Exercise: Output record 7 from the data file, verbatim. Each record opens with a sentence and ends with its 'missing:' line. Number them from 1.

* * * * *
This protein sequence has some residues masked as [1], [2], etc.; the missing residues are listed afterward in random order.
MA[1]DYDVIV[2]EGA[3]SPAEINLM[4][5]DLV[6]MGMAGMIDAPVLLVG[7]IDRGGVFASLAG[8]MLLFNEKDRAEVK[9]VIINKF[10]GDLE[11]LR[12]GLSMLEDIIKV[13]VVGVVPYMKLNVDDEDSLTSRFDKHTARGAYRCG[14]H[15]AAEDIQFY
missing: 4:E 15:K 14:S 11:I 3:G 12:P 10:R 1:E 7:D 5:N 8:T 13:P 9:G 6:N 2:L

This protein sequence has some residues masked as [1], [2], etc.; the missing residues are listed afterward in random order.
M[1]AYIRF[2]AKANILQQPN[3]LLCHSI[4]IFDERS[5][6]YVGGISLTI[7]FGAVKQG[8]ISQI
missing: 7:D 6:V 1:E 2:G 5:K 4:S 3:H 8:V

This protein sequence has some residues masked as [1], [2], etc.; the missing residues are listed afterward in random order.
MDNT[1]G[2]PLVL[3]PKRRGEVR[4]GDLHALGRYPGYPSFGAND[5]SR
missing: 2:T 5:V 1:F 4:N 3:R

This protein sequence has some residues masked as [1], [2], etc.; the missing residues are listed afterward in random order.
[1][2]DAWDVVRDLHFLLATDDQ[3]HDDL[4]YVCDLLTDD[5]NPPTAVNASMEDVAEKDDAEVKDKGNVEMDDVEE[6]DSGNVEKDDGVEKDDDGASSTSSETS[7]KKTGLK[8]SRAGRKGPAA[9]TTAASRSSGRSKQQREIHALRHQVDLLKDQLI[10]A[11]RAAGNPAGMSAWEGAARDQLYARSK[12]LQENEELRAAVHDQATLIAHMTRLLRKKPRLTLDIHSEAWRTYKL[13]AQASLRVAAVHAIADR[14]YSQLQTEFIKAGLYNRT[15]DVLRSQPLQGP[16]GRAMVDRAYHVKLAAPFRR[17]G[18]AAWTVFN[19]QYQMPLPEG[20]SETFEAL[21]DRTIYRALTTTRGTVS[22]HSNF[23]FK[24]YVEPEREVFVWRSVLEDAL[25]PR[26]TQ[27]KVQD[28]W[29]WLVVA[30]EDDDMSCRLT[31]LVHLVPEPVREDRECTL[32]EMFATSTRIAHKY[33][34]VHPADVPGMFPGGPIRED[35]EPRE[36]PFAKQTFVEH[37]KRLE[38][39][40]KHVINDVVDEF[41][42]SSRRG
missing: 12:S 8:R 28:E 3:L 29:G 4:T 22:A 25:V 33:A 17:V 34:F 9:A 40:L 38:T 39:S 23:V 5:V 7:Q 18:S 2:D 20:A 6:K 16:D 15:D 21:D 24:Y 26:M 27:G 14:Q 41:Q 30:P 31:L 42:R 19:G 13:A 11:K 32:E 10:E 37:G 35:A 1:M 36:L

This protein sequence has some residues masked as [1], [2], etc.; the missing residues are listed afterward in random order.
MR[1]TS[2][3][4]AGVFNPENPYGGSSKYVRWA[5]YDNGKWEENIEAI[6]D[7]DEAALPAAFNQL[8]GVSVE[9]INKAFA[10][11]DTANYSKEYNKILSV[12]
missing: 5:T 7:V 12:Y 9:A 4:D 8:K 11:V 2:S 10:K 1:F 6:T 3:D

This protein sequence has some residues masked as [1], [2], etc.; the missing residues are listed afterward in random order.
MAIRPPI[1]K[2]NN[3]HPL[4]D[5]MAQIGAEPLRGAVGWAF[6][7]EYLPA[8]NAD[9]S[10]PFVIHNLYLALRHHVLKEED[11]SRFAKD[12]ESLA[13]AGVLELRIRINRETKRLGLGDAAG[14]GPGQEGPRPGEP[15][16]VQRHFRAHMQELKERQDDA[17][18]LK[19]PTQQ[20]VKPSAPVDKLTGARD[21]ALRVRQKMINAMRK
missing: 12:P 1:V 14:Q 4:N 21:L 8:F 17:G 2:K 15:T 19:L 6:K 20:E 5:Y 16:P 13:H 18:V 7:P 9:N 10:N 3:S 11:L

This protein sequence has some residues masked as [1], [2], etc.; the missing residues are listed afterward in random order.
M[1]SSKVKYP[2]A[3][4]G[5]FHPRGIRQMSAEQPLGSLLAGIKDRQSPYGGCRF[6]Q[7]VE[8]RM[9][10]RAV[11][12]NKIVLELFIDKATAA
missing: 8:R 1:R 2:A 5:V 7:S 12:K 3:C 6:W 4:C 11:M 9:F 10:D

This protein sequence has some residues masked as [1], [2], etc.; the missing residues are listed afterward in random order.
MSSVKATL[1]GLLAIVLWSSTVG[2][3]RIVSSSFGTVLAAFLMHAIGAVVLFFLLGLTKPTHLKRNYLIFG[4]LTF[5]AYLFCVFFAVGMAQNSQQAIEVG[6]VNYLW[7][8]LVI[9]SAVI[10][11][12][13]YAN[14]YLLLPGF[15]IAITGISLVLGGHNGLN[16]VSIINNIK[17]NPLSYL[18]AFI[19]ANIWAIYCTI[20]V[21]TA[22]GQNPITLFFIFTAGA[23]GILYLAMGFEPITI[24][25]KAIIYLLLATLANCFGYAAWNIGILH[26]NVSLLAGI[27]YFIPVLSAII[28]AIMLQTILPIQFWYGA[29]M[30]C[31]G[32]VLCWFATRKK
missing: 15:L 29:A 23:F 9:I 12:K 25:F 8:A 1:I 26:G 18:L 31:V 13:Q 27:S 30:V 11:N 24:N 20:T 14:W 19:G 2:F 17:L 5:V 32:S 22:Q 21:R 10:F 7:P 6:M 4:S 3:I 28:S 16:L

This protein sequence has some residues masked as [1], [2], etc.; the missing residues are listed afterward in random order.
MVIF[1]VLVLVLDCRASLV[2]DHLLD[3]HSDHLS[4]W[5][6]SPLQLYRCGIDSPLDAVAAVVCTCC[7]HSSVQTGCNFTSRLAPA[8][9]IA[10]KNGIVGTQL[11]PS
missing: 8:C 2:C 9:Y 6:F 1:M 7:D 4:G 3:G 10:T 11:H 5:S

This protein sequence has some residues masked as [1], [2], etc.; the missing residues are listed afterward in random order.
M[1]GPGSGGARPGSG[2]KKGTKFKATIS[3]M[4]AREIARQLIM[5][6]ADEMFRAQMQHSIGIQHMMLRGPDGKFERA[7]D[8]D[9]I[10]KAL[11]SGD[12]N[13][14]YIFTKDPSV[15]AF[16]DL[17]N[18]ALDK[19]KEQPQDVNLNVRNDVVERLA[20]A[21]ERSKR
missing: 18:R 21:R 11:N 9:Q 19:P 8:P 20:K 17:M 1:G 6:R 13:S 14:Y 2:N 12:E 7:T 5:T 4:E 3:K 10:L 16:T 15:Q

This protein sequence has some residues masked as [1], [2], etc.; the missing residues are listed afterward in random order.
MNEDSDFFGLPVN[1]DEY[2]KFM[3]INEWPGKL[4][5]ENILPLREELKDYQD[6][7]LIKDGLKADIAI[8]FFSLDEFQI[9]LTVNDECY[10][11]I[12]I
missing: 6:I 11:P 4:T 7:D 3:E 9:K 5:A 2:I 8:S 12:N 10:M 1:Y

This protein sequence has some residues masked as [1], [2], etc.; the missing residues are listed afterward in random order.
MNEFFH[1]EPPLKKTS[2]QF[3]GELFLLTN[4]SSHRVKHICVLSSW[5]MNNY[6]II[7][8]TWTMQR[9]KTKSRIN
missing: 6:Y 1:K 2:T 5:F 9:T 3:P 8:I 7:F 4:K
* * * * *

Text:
This protein sequence has some residues masked as [1], [2], etc.; the missing residues are listed afterward in random order.
M[1]SSKVKYP[2]A[3][4]G[5]FHPRGIRQMSAEQPLGSLLAGIKDRQSPYGGCRF[6]Q[7]VE[8]RM[9][10]RAV[11][12]NKIVLELFIDKATAA
missing: 8:R 1:R 2:A 5:V 7:S 12:K 3:C 6:W 4:C 11:M 9:F 10:D